Discussing the manufacturing process he added, “Guitar making is composed of materials, design, and processes. The rough cut is where we compile all of our materials. These materials form the foundation of the guitar. It creates the sound of the guitar from the woodworking point of view. Once we have the materials in house, it’s up to us to nurture them and to get everything we can out of the wood to make the best guitar we can. That starts with the drying process. You have to be very careful with the drying of Maple because Curly Maple is very sensitive and it actually can be easily damaged if you don’t dry the wood correctly. So, we start with an air-drying process where the wood is book matched. Book matching is the process where we take a block of wood and bandsaw it in half on our horizontal mill and it folds out just like the pages on a book. The wood is then put on a pallet and separated by stickers, just pieces of wood that separate them from each other so that air can go between them and slowly dry the moisture off the wood. Once we get that moisture content down to a reasonable level, we are then able to put the wood in our drying rooms where we have forced hot air that circulates in the room and slowly works the moisture out of the wood and gets it down to below what our humidity levels are in our factory.”
He continued, “How well you dry that wood is directly correlated to how well that guitar is going to vibrate. It also has a direct correlation to how well it will stay in tune because if you get that moisture out, you lock it down and that guitar becomes very stable. You still have to make sure that you have a quality bridge, quality tuner, quality set up; and that the nut is cut correctly from the right materials. All these things can ruin a guitar easily, but you don’t stand a chance of having a guitar that stays in tune if you don’t have a stable platform. We divide our materials into two groups, we have our core materials and we have our S2 materials. Inside both groups we use a grading process. When you look through the factory and you see stacks of Curly Maple with different colors on the end of them, it’s that way so that we can quickly build a schedule, put our guitars together and make guitars each day based upon the demand of customers.”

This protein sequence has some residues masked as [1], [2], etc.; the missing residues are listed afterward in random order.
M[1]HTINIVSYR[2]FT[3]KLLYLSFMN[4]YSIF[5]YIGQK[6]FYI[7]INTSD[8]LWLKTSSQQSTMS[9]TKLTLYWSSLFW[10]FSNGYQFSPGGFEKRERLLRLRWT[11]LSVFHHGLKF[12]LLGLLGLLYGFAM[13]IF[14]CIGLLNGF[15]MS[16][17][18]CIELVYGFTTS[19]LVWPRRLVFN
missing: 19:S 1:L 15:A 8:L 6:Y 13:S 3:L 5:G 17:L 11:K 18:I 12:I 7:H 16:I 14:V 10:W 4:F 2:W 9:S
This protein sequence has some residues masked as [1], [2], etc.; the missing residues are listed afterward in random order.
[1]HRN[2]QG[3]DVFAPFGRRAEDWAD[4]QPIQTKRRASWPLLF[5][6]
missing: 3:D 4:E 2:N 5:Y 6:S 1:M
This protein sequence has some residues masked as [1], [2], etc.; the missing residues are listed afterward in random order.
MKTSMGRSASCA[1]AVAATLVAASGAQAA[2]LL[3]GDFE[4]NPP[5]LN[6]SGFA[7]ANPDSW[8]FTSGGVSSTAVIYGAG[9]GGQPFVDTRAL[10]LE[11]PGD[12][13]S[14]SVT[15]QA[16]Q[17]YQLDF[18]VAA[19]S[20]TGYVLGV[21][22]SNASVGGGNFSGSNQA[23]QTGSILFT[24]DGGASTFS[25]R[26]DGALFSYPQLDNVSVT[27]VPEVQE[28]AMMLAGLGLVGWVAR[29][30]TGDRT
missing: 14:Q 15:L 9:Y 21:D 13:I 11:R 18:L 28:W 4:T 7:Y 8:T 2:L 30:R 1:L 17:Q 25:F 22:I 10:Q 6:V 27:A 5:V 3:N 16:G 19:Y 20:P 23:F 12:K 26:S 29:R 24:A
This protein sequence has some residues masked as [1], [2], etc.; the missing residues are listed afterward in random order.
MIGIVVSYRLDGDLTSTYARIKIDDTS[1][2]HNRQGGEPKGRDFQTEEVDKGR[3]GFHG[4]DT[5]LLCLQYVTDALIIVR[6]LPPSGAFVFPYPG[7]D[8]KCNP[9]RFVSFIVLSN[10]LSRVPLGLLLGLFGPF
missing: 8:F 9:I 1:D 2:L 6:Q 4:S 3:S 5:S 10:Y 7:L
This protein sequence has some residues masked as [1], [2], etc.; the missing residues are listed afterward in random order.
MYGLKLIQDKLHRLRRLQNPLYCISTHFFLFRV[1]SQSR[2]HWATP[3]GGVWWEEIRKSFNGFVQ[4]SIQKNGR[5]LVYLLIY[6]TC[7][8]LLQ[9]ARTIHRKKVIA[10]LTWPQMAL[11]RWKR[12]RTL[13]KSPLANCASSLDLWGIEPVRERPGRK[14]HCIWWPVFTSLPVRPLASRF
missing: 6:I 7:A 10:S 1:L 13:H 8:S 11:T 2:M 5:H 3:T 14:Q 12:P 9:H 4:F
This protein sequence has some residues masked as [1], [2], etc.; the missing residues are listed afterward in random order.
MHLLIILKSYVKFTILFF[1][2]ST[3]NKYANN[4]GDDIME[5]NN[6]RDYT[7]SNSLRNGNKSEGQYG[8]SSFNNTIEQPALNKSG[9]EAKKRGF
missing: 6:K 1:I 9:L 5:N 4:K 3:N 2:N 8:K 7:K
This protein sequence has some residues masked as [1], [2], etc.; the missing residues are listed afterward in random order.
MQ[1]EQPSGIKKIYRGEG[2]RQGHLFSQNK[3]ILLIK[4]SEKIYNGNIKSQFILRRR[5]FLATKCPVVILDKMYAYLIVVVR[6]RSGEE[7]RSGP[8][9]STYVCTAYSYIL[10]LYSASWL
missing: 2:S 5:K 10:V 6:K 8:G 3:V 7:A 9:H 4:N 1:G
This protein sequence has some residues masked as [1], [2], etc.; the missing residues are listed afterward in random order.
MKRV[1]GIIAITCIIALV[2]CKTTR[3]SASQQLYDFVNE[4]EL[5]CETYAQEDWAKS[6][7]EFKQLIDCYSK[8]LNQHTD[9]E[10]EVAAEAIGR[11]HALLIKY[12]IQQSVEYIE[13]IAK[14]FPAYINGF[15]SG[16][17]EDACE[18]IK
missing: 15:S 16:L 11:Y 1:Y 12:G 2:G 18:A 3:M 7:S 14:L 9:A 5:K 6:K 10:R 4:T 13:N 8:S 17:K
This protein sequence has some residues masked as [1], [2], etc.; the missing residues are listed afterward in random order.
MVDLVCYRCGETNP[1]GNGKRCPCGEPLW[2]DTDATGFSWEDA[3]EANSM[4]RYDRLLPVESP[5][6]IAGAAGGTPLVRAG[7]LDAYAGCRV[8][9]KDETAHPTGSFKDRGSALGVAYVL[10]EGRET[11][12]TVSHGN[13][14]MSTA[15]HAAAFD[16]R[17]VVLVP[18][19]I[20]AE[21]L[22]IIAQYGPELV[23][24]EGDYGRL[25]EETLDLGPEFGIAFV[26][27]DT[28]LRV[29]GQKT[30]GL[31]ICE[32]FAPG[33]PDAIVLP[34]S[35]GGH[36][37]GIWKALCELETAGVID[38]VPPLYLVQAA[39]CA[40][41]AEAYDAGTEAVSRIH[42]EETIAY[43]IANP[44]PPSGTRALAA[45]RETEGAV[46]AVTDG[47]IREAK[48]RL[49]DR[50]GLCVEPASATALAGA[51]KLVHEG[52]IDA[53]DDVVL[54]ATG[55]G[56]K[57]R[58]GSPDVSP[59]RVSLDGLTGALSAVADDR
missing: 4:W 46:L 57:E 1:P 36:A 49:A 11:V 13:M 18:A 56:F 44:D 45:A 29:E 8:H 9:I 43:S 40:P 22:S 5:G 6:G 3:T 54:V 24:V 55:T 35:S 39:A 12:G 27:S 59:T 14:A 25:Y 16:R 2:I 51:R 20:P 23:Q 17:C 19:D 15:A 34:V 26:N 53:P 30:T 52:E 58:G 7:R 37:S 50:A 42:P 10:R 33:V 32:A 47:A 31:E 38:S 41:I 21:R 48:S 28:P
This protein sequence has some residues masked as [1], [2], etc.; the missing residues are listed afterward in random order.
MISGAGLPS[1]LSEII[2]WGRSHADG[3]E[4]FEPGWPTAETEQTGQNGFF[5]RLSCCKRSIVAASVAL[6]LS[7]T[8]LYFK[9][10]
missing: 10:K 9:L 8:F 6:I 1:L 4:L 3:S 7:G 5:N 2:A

In a recent YouTube feature with creator and host of Acoustic Life, Tony Polecastro, Paul Reed Smith said his personal favorite wood for tonal preference in an acoustic guitar is between Ebony and Honduras Rosewood. “It depends on the guitar,” he explained. “History has shown that an Ebony bridge and an Ebony fretboard works. You can make it with an Ebony bridge and a Brazilian Rosewood fretboard or you can make it from Honduras Rosewood. But Ebony works for the guitar, just like a Maple bridge and an Ebony fretboard works for a violin.”
Smith also said, “The guitar is the violin of our time. It’s basically a harpsichord where you can change the length of the strings with your hand and there’s this visceral feeling between you and the guitar. It’s the next most intimate instrument other than voice or saxophone.”
He continued, “I’m always looking for an emotional response to the music. Either it makes me want to dance, or laugh or cry even. It gives you a feeling that stays with you. I can mention so many tunes. ‘The Wind Cries Mary’ will always be in my heart, it’s just beautiful. I can listen to it a thousand times.”
Smith credits, at least in part the success of PRS Guitars to a combination of being both a skilled musician and luthier. “I tried to make guitars that were close to what my heroes played,” he said. “That’s the way it’s done. My experience is that you have to do it like a musician. You have to learn the language before you can learn to be a novelist. Somebody’s going to wake up tomorrow and their job in life is going to be to make guitars. I’m pretty good at letting people do what they’re good at. That’s why they’re experts.”
Key personnel include Managing General Partner, Paul Reed Smith; Chief Operating Officer, Jack Higginbotham; President, Jamie Mann; Senior Wood Manager, Michael Reid; and Wood Supply Manager, Paul Platts. PRS Guitars is a member of the International Wood Products Association, Indiana Hardwood Lumbermen’s Association and National Hardwood Lumber Association.